Holiday Greetings!

It’s that time of year again! Lights, snow, hot chocolate, and books for everyone! We at Adventure Worlds Press want to wish you all a wonderful holiday and a hope-filled new year.

It’s been a kind of weird year for us: few to no book events to go to, uncertainty with what the months ahead will bring. But there was a lot to celebrate too! Christian Laforet started using a pen name, Ben Van Dongen released Break/Interrupt, and Brittni Brinn moved to Nova Scotia, all while working on upcoming projects!

[Image description: Eight books by Adventure Worlds Press are arranged on a green tablecloth accented by a red tablecloth set with a small Christmas tree made out of wire and beads and a painted wooden accent of a heart and a candy cane.]

2022 is going to be busy with releases from all of our authors. Keep an eye out for:

Christian’s upcoming releases with Eerie River Publishing and Timber Ghost Press

The release of Snow from a Distant Sky, the fifth book in Ben’s Novella Series

News on the third book in Brittni’s Patch Project series

And more!

Thank you so much for your support and enthusiasm for our books this year. It means a lot, and we’re looking forward to what the new year will bring!

Happy holidays!

The Secret to Writing a Novel

Welcome, readers, and especially writers searching for that ever-elusive secret of how to write a novel! It truly is the fountain of youth, the holy grail, the lost car keys for every writer looking to make that leap into the long-form of prose that has foiled so many seekers before! In trying to uncover this enigma, I consulted with the authors here at Adventure Worlds Press. Their advice will shock you! Do you dare read on, and at last reach the secret to writing a novel?

Are you still here? Good. Then let us continue.

I first approached Ben Van Dongen, the triple-threat of the company. Short stories, novellas, novels, he’s done them all! Surely he knows the secret to writing a novel? Let us see what he has to say:

“Writing a short story is easy. A monkey could do it in her sleep. You’re smarter than a monkey, right? Just write the thing.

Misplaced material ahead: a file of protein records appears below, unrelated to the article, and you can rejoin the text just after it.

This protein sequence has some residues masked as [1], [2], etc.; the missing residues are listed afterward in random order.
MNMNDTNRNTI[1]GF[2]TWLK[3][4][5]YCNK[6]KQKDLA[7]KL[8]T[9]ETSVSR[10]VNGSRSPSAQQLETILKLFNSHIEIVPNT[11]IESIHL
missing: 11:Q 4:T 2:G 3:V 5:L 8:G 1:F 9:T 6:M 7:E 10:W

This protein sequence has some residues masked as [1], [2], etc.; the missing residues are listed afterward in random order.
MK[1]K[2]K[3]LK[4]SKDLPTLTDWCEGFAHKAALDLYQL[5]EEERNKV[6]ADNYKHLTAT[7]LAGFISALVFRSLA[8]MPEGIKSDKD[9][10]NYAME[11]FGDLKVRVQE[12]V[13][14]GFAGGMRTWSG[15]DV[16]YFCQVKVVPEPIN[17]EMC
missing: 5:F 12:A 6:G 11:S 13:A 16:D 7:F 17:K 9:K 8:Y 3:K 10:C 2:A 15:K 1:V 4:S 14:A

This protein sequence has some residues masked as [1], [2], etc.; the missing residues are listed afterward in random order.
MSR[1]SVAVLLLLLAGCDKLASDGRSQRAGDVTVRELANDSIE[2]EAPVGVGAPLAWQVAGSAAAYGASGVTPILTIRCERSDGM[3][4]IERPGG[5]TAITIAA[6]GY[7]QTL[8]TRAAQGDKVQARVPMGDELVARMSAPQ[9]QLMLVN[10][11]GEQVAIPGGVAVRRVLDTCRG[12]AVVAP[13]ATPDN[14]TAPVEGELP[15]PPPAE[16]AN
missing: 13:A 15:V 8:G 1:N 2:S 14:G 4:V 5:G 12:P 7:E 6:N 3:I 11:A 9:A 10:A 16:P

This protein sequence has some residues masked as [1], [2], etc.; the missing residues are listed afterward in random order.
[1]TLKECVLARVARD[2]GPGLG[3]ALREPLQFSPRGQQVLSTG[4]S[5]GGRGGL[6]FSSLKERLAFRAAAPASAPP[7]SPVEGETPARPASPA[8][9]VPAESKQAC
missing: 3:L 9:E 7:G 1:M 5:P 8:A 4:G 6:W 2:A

Novellas require the kind of free algorithms you can download off the dark web. Usually Russian or Chinese in origin, expect to have to do some translating, but it’s not much more work than what the monkey does.

To write a novel on the other hand (a novel worth reading at least) you need to go to your local library. Give the librarian the secret handshake and a crisp hundred-dollar bill. They’ll take you to the hidden section where you can get a book to summon a demon. Make sure to get one with a really long name. The short name ones are bad at spelling.”

Ah, yes, the age-old bribing-a-librarian-to-reach-diabolical-novelistic-heights trick! But is this truly the secret to writing a novel?

I continued my search, next seeking out Christian Laforet. Recently signed on to a two-book deal with Raven’s Tale publishing, he would be the logical person to ask about the holy grail of novel writing. His comments:

“Marry someone with money. Lots of money. That way there’ll be no pesky day job to interfere with the writing of you masterpiece.”

Another solid piece of advice! Those day jobs, sucking the creative spirit from the genius novelist, ah! Best to seek out a wealthy partner and sponge off of them for life!

But again, I was not satisfied in my quest for the secret! As a last resort, I took to the deep, grim forest paths that lead to an abandoned cabin where they say at least three ghosts reside. I gathered my courage, and went inside, where I found C.M. Forest, roasting marshmallows over a space heater.

“Please!” I begged him, “My search has been so long! What, oh what, is the secret to writing a novel?”